• “The first step, Canby explained, was to underline all checkable facts. “Let’s crack on,” Radcliffe said, scanning the line “The dip itself was excellent, laced with chilies in adobo and cilantro and dressed up with cotija cheese and slightly smoky, lightly charred cherry tomatoes.” He underlined everything except “was excellent.” “Daniel Radcliffe and the Art of the Fact-Check” by Michael Schulman






  • “As nobly enraged as the Founders were at being taxed and policed by a government in which they had no voice or vote, they failed, we know, to establish a true representative democracy. Their government was one in which a minority ruled. The few cleared the field of competition by subjugating the many — the enslaved, women — and then built their economic and political power on the labor of those they’d deprived of any say in civic or social life.” “And You Thought Trump Voters Were Mad” by Rebecca Traister
  • “Trump’s only true skill is the con; his only fundamental belief is that the United States is the birthright of straight, white, Christian men, and his only real, authentic pleasure is in cruelty. It is that cruelty, and the delight it brings them, that binds his most ardent supporters to him, in shared scorn for those they hate and fear.” “The Cruelty is the Point” by Adam Serwer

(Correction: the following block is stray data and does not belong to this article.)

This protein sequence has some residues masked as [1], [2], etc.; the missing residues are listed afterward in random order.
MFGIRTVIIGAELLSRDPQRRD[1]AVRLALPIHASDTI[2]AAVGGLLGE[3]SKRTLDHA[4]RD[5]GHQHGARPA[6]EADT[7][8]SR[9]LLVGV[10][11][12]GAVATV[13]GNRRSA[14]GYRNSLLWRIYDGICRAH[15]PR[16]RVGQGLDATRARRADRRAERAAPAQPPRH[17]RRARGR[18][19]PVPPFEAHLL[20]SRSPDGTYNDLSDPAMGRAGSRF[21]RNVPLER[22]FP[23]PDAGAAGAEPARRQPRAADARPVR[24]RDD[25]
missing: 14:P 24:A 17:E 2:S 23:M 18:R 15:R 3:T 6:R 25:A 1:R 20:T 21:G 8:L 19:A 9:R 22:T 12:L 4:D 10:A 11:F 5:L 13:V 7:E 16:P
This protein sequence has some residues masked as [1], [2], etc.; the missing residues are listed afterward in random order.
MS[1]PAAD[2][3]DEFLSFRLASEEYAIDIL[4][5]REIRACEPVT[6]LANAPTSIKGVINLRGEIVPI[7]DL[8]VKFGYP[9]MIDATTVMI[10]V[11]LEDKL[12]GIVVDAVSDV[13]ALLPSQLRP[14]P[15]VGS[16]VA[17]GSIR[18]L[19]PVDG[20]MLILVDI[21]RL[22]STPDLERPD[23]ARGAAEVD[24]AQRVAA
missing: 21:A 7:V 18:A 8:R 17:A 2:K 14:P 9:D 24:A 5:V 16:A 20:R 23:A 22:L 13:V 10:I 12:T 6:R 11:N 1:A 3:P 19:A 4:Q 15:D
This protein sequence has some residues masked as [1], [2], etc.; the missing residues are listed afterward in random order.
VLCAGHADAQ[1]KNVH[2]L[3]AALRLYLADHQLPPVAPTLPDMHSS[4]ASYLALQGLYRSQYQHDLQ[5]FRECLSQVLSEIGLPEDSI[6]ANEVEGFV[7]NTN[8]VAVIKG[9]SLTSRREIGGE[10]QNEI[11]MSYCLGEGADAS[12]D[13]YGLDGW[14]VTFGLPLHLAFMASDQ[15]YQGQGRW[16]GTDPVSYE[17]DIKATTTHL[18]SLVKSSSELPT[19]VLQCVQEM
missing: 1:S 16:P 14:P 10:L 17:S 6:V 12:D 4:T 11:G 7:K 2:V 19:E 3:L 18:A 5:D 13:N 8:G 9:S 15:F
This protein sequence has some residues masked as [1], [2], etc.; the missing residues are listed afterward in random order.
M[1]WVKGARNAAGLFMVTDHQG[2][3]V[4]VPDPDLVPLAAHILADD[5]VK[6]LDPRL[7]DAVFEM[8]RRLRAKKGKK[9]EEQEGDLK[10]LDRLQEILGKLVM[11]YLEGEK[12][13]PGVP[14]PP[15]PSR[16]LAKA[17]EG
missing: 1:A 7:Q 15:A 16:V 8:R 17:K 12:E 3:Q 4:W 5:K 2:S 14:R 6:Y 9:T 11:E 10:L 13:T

• “Trump did not cause Roof. But their temporal proximity reveals thematic connections between the two. Trump, the self-proclaimed billionaire, who blames immigrants and Muslims for America’s problems. Roof, the struggling young man, who blames black Americans (and others) for his stagnation. And if Trump embodies a white reaction to perceived decline in a changing world, then Roof represents that backlash in its most extreme and virulent form. Both Roof’s violence and Trump’s demagoguery flow from a shared swamp of resentment. The same white nationalists who led Roof down a path of hate and evil now gather in Washington, D.C., to celebrate the election of Trump as a triumph for their movement.Roof’s crime is so monstrous that it may rankle to put him on the same continuum as Trump. But to see both with clear eyes is to see the link between demonization and aggression, between Trump’s rhetoric, simmering with menace, and the wave of harassment, intimidation, and outright violence that followed his victory. “Brothers in White Resentment” by Jamelle Bouie